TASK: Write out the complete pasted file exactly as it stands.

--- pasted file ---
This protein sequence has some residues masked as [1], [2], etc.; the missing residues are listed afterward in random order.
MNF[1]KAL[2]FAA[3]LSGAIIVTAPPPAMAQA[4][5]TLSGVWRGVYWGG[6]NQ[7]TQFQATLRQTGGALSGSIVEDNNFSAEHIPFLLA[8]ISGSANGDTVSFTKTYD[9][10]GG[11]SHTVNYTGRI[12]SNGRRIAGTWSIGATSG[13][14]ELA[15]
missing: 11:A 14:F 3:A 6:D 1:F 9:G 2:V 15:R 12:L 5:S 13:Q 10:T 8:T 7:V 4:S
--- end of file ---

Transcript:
This protein sequence has some residues masked as [1], [2], etc.; the missing residues are listed afterward in random order.
MNF[1]KAL[2]FAA[3]LSGAIIVTAPPPAMAQA[4][5]TLSGVWRGVYWGG[6]NQ[7]TQFQATLRQTGGALSGSIVEDNNFSAEHIPFLLA[8]ISGSANGDTVSFTKTYD[9][10]GG[11]SHTVNYTGRI[12]SNGRRIAGTWSIGATSG[13][14]ELA[15]
missing: 11:A 14:F 3:A 6:D 1:F 9:G 2:V 15:R 12:L 5:S 13:Q 10:T 8:T 7:V 4:S